FORG­ING FOR­WARD

Coun­cil takes on 100% of new air­port com­pany

Whitsunday Times - - FRONT PAGE -

THE first in­ter­na­tional flights from New Zealand into the Whit­sun­day coast are on track to touch down later this year.

At a spe­cial meet­ing of coun­cil held in Proser­pine yes­ter­day, a new com­pany – Whit­sun­day Coast Air- port and In­fra­struc­ture Pty Ltd was formed.

Sit­ting on the in­terim board as ini­tial tran­si­tional di­rec­tors are coun­cil’s cur­rent act­ing Chief Ex­ec­u­tive Of­fi­cer Barry Omund­sun and McKay’s Solic­i­tors prin­ci­pal Su- zanne Brown.

Coun­cil CEO Scott Wa­ters, who has been lead­ing the charge to turn the air­port into an in­ter­na­tional trans­port and ex­port hub, has been named as the in­terim CEO.

No­tably ab­sent from the com­pany was a pri­vate part­ner.

At the end of last year, coun­cil an­nounced it had whit­tled its list of po­ten­tial can­di­dates for a pub­lic / pri­vate part­ner­ship ven­ture down to one.

Yes­ter­day, due to con­fi­den­tial­ity con­straints, Mr Wa­ters was un­able to say more than that the bind­ing bid process was still in ef­fect.

Oth­ers around the board­room were not so tight-lipped, with divi­sions called come de­ci­sion time.

“You can’t half tell there’s an elec­tion around the cor­ner”

Some coun­cil­lors said the steps taken yes­ter­day to drive the Whit­sun­day Coast Air­port for­ward were “a great start to the year 2016”, with a range of mea­sures passed in­clud­ing not just the for­ma­tion of a cor­po­rate en­tity, but re­solves to ob­tain the free­hold land, and a num­ber of pro­vi­sions for mov­ing for­ward with air­port users such as the Whit­sun­day Ae­ro­club and Mackay Whit­sun­day Taxis.

Oth­ers how­ever said they hadn’t been able to prop­erly con­sider the 600-page agenda re­port and there­fore couldn’t make an in­formed de­ci­sion as per the Lo­cal Govern­ment Act.

“You can’t half tell there’s an elec­tion around the cor­ner,” Cr Dave Clark said.

“We’ve been a num­ber of months deal­ing with an­other pro­po­nent as a joint ven­ture and, as late as yes­ter­day, we were told that had fallen over,” he said, adding when cau­tioned about con­fi­den­tial­ity by Mayor Jen­nifer Whit­ney: “I know you wouldn’t want any of this to get out be­cause that would be em­bar­rass­ing for you”.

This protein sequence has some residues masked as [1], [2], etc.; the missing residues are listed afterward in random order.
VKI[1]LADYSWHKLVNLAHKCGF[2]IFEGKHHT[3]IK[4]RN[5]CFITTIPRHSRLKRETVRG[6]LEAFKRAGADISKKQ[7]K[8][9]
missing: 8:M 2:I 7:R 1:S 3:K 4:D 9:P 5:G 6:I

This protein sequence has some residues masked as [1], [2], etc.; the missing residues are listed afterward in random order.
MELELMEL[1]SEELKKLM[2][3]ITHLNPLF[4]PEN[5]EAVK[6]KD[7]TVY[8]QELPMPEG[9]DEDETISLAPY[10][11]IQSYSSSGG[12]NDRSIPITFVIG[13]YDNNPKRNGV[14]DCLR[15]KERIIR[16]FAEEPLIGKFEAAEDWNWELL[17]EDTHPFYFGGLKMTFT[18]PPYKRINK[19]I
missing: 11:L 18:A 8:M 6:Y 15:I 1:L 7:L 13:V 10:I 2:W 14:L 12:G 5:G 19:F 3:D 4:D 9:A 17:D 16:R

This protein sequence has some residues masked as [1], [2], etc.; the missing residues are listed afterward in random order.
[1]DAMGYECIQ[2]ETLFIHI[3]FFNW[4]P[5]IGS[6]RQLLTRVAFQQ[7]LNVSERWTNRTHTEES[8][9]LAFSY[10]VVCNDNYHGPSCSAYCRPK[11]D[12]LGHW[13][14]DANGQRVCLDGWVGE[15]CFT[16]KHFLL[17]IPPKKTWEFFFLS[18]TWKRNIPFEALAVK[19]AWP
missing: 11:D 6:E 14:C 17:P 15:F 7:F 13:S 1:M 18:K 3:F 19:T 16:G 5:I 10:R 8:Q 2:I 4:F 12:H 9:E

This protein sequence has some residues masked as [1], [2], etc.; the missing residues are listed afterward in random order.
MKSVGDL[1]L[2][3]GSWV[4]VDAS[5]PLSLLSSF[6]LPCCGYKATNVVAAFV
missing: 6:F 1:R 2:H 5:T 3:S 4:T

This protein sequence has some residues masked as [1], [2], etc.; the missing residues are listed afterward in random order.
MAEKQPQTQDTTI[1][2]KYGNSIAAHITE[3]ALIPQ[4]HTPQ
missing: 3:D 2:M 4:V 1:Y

Cr Whit­ney called a point of or­der, say­ing: “You are re­quested to re­frain from men­tion­ing any con­fi­den­tial in­for­ma­tion – and what you are say­ing is to­tally in­cor­rect, so keep to the task in front of you”.

“Tell me what part of what I’ve said is in­cor­rect so far,” Cr Clark chal­lenged, to which Cr Whit­ney replied: “I will when you get into a con­fi­den­tial meet­ing”.

Cr Clark con­cluded by say- ing he wouldn’t sup­port the cor­po­ra­tion, call­ing it a “knee-jerk re­ac­tion” – an opin­ion to which Cr Whit­ney said he was en­ti­tled.

Cr Peter Ra­m­age said while he sup­ported an in­ter­na­tional air­port in prin­ci­ple, “we’ve got a small rate-base that we’ve got to an­swer to... and I’m very con­cerned that our 30,000 ratepay­ers are go­ing to in­cur a huge cost some­where down the track if we don’t get it right”.

“And Cr Clark is right – it’s all be­cause there’s an elec­tion com­ing up and peo­ple need some­thing to hang their hat on.”

Both Cr Whit­ney and Mr Wa­ters main­tained this was not an elec­tion is­sue, with yes­ter­day’s res­o­lu­tions sim­ply an en­act­ment of the res­o­lu­tion of Oc­to­ber 22, 2015, when coun­cil ini­tially re­solved to take the air­port fur­ther.

Mr Wa­ters, while no­tice­ably dis­ap­pointed by the hi­jack­ing of what should have been a mo­men­tous day for the de­vel­op­ment of the fa­cil­ity by political divi­sions, went to great pains to out­line ex­actly what it was that coun­cil was set­ting out to do.

He said the air­port was an im­por­tant piece of in­fra­struc­ture be­yond the realms of coun­cil’s core busi­ness to op­er­ate.

He ex­plained that by mov­ing to a cor­po­ra­tion, the air­port would no longer be con­strained by coun­cil pro­cesses, and this was a way whereby the coun­cil and the com­mu­nity ul­ti­mately re­tained con­trol.

With­out giv­ing too much away, he said the door was still open in re­spect to a pub­lic / pri­vate part­ner­ship with mile­stones ex­pected on that front in late Fe­bru­ary and April.

He said the CEO po­si­tion would be mar­ket tested once a full board was es­tab­lished and he stressed: “No, coun­cil has been very clear that it is not sell­ing the air­port”.

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